background preloader


Historically, cultures and countries strongly influenced by Confucianism include mainland China, Taiwan, Hong Kong, Macau, Korea, Japan, and Vietnam, as well as various territories settled predominantly by Chinese people, such as Singapore. In the 20th century, Confucianism’s influence has been greatly reduced.[7] More recently, there have been talks of a "Confucian Revival" in the academia and the scholarly community.[8] Names and terminology Strictly speaking, there is no term in Chinese which directly corresponds to "Confucianism". In the Chinese language, the character rú 儒 meaning "scholar," is generally used both in the past and the present to refer to things related to Confucianism. The word ru in ancient China has diverse meanings. Three of these use rú. Rújiào and Kǒngjiào contain the Chinese character jiào, the noun "teach", used in such as terms as "education", or "educator". Rúxué contains xué, "study". The Five Confucian Classics and the Confucian vision Central doctrines Rite

Related:  Thesis - Exploration of Value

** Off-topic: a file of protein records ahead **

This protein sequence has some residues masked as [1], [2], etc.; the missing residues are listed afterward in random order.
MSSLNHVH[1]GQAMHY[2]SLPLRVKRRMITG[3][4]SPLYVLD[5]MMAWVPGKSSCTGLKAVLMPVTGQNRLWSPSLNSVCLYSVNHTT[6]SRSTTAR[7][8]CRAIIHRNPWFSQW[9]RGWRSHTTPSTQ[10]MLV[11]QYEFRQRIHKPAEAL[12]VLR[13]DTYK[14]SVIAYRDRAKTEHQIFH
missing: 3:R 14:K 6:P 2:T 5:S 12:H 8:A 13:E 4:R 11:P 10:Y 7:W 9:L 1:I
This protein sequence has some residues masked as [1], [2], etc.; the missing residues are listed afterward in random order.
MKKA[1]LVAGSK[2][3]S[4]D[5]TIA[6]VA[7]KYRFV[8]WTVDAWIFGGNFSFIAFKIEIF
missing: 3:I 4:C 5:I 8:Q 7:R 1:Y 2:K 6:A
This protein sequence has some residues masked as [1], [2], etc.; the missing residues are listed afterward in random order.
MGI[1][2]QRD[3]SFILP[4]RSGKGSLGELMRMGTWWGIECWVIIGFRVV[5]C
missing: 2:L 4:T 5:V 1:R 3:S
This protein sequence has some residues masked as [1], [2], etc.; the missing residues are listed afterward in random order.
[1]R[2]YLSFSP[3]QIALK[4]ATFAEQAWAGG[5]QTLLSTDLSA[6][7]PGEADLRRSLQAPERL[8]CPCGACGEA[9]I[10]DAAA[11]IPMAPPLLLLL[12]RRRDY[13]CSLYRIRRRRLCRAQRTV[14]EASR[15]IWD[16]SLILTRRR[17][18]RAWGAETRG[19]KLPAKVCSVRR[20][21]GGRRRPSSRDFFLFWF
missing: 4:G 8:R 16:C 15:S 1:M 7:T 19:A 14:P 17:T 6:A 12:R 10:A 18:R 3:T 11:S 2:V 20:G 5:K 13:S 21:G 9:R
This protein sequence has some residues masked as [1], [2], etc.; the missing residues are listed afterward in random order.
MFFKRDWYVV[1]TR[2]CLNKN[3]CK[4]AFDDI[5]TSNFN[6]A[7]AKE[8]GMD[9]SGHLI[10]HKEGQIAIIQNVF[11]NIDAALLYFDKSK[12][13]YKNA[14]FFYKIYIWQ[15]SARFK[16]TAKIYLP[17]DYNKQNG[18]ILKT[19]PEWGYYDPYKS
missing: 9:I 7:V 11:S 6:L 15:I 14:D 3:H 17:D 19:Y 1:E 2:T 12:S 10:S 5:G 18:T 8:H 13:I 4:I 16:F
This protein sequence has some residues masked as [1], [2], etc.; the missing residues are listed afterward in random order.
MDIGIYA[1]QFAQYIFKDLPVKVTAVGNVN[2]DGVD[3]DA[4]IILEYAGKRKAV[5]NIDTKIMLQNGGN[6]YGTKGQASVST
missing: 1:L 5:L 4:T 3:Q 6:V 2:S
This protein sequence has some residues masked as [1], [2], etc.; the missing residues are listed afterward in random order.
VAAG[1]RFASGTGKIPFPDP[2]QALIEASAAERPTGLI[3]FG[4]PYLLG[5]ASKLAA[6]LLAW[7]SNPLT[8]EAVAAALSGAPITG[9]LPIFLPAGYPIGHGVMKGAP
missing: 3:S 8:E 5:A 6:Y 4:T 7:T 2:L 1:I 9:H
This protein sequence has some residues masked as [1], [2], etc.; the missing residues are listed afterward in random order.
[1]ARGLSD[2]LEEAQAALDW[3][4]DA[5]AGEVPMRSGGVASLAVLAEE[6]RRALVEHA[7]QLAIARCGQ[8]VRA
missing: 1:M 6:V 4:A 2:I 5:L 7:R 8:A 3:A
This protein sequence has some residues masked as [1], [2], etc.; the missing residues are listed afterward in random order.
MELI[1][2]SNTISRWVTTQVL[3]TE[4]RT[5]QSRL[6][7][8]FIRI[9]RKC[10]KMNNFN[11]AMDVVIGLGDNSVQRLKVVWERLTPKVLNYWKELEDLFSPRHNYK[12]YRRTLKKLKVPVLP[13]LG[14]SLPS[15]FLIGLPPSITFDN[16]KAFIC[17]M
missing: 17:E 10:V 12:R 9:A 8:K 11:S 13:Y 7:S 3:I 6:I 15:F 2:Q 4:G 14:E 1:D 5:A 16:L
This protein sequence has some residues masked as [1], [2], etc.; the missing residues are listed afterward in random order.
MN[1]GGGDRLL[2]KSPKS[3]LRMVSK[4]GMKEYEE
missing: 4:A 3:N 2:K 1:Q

Political economy In the late 19th century, the term economics came to replace political economy, coinciding with the publication of an influential textbook by Alfred Marshall in 1890.[1] Earlier, William Stanley Jevons, a proponent of mathematical methods applied to the subject, advocated economics for brevity and with the hope of the term becoming "the recognised name of a science."[2][3] Taoism Taoist rite at the Qingyanggong (Bronze Ram Temple) in Chengdu, Sichuan. Taoism, or Daoism, is a philosophical, ethical, and religious tradition of Chinese origin that emphasizes living in harmony with the Tao (also romanized as Dao). The term Tao means "way", "path" or "principle", and can also be found in Chinese philosophies and religions other than Taoism. In Taoism, however, Tao denotes something that is both the source and the driving force behind everything that exists.